Scientists at our Research lab in Sao Paolo are using IBM Deep Thunder to make these kinds of weather predictions in Brazil.

These improvements in auditory signal processing sensors can also apply to hearing aids or cochlear implants to better-detect, extract, and transform sound information into codes the brain can comprehend – helping with focus, or the cancelation of sounds.

Forget to hit “mute” while on that conference call at work? Your phone will know how to cancel out background noise – even if that “noise” is you carrying on a separate conversation with another colleague!



Ultrasonics to bridge the distance between sounds

Sound travels at 340 meters per second across thousands of frequencies. IBM Research also wants to take the information from ultrasonic frequencies that we humans can’t hear, into audio that we can. So, in theory, an ultrasonic device could allow us to understand animals such as dolphins or that pet dog.

And what if a sound you want or need to hear could cut through the noise? The same device that transforms and translates ultrasonics could work in reverse. So, imagine wanting to talk with someone who, while only a short distance away, is still too far away to yell (say, from across a crowded room). A smartphone, associated with an ultrasonic system, could turn the speaker’s voice into an ultrasonic frequency that cuts through sounds in the room to be delivered to, and re-translated for only the recipient of the message (who will hear the message as if the speaker was standing close by – no receiving device needed).

This ultrasonic capability could also help a police officer warn a pedestrian to not cross a busy road, without shouting over the traffic noise. And parents could “call” their children to come in from playing in the neighborhood when it’s time for dinner – without worrying if their children’s cellphones were on or not. 

If you think cognitive systems will most-likely have the ability to hear, before augmenting the other senses, vote for it, here.

IBM thinks these cognitive systems will connect to all of our other senses. You can read more about sight, smell, taste, and touch technology in this year’s IBM 5 in 5.

Note: In February 2013, as part of earning the Tan Chin Tuan Exchange Fellowship in Engineering, Dr. Kanvesky lectured about and demonstrated his transcription technology at Nanyang Technological University - Singapore. You can watch his lecture Why I Care About Hessian-Free Optimization in its entirety, here.


IBM 5 in 5 2012: Sight

A pixel will be worth a thousands words.

Editor’s note: This 2012 5-in-5 article is by IBM’s John Smith, senior manager, Intelligent Information Management.

They say a picture is worth a thousand words, but for computers, they’re just thousands of pixels. But within the next five years, IBM Research thinks that computers will not only be able to look at images, but help us understand the 500 billion photos we’re taking every year (that’s about 78 photos for each person on the planet).

Getting a computer to see

The human eye processes images by parsing colors and looking at edge information and texture characteristics. In addition, we can understand what an object is, the setting it’s in and what it may be doing. While a human can learn this rather quickly, computers traditionally haven’t been able to make these determinations, instead relying on tags and text descriptions to determine what the image is.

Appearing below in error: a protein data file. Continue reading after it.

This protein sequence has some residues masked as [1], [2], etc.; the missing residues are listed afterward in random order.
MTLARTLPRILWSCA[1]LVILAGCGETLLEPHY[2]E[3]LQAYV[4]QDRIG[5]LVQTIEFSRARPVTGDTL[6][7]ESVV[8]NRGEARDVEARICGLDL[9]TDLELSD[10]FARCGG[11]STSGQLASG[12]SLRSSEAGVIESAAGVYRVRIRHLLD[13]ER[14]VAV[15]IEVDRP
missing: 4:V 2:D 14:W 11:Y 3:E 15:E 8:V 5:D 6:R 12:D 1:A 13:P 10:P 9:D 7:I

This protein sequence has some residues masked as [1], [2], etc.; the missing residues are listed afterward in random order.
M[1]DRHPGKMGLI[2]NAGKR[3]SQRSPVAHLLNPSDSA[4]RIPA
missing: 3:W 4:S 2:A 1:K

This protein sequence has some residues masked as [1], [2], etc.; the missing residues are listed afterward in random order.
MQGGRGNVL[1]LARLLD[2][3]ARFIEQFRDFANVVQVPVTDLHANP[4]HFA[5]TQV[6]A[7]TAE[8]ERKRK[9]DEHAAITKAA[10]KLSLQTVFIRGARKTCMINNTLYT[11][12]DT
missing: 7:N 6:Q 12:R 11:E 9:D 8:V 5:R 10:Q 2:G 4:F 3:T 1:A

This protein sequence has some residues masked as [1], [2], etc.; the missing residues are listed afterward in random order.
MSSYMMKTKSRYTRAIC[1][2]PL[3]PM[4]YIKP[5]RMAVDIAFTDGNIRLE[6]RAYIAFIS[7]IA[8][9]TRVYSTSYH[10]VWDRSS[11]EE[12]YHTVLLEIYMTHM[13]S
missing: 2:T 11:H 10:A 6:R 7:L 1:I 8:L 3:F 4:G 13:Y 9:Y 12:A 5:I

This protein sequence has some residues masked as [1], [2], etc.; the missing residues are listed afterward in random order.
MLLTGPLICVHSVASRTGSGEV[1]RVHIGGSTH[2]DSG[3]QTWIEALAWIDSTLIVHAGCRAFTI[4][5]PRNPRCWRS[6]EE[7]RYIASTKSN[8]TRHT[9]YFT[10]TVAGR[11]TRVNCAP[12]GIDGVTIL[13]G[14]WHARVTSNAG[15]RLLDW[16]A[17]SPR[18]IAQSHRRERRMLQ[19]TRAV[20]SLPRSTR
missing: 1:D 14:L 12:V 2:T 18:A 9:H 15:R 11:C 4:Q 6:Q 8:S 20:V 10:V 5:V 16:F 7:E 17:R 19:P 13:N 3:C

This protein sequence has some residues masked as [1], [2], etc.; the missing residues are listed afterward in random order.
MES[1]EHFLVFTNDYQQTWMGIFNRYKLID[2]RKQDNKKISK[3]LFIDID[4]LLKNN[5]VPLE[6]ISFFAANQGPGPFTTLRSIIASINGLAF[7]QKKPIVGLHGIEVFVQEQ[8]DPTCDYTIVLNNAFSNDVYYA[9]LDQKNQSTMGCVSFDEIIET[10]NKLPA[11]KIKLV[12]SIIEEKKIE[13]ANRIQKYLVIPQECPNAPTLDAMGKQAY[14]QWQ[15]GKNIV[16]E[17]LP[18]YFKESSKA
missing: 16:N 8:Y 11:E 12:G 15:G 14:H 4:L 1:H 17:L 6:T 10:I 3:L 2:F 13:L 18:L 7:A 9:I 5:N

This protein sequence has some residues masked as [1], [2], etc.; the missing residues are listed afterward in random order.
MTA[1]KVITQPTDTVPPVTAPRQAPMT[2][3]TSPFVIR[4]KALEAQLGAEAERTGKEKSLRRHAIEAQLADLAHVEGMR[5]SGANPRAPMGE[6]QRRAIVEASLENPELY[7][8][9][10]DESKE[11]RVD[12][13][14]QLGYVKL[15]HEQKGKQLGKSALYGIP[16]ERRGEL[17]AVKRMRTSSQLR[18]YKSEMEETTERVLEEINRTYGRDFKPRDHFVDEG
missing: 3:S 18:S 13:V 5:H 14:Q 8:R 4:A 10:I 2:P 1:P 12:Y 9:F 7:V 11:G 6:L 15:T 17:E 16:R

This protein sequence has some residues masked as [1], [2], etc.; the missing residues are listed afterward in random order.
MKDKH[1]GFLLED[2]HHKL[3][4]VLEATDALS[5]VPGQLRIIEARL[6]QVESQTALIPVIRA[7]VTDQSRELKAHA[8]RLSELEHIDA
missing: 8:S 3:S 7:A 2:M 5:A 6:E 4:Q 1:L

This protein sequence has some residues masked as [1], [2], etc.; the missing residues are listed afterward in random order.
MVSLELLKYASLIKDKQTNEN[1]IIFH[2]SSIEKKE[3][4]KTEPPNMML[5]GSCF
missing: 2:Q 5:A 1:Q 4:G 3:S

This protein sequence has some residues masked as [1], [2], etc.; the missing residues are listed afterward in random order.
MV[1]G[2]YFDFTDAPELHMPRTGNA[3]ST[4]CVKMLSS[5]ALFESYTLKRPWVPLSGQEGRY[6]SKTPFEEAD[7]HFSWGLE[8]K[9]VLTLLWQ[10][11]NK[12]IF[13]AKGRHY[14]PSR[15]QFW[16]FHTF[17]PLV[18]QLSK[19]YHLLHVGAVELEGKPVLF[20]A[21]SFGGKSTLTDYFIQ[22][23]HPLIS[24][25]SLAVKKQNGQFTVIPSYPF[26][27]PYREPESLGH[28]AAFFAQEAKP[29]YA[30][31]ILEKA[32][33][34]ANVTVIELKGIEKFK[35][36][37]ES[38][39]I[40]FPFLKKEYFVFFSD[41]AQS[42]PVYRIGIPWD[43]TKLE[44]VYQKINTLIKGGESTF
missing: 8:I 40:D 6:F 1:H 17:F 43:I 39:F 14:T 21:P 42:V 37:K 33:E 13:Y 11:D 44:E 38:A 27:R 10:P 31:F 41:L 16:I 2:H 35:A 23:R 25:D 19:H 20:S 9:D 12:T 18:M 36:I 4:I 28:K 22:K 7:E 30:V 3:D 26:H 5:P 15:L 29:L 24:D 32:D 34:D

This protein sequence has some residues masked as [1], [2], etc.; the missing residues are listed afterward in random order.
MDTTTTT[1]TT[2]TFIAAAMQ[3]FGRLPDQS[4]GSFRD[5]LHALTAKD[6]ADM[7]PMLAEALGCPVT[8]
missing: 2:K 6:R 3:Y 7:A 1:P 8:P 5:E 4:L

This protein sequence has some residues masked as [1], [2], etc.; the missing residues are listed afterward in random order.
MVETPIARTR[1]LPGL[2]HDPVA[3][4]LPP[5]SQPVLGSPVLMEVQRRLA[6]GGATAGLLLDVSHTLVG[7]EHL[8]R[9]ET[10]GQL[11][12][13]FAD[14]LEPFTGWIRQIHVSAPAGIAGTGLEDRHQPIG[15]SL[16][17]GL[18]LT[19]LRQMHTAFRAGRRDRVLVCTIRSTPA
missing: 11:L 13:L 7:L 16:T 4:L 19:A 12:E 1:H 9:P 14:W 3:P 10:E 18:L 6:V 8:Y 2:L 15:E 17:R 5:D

One of the challenges of getting computers to “see,” is that traditional programming can’t replicate something as complex as sight. But by taking a cognitive approach, and showing a computer thousands of examples of a particular scene, the computer can start to detect patterns that matter, whether it’s in a scanned photograph uploaded to the web, or some video footage taken with a camera phone.



Let’s say we wanted to teach a computer what a beach looks like. We would start by showing the computer many examples of beach scenes. The computer would turn those pictures into distinct features, such as color distributions, texture patterns, edge information, or motion information in the case of video. Then, computer would begin to learn how to discriminate beach scenes from other scenes based on these different features. For instance, it would learn that for a beach scene, certain color distributions are typically found, compared to a downtown cityscape, where certain distributions of edges are what make them distinct from other scenes.

Once the computer learns this kind of basic discrimination, we can then go a step further and teach it about more detailed activities that could happen within the beach scene: we could introduce a volleyball game or surf competition at the beach. The system would continue to build on these simpler concepts of what a beach is to the point that it may be able to distinguish different beach scenes, or even discern a beach in France from one in California. In essence, the machine will learn the way we do.

Helping doctors see diseases before they occur

In the medical field where diagnoses come from MRI, X-Ray and CT images, cognitive visual computing can play an important role in helping doctors recognize issues such as tumors, blood clots, or other problems, sooner. Often what's important in these images is subtle and microscopic, and require careful measurements. Using the pattern recognition techniques described above, a computer can be trained to effectively recognize what matters most in these images.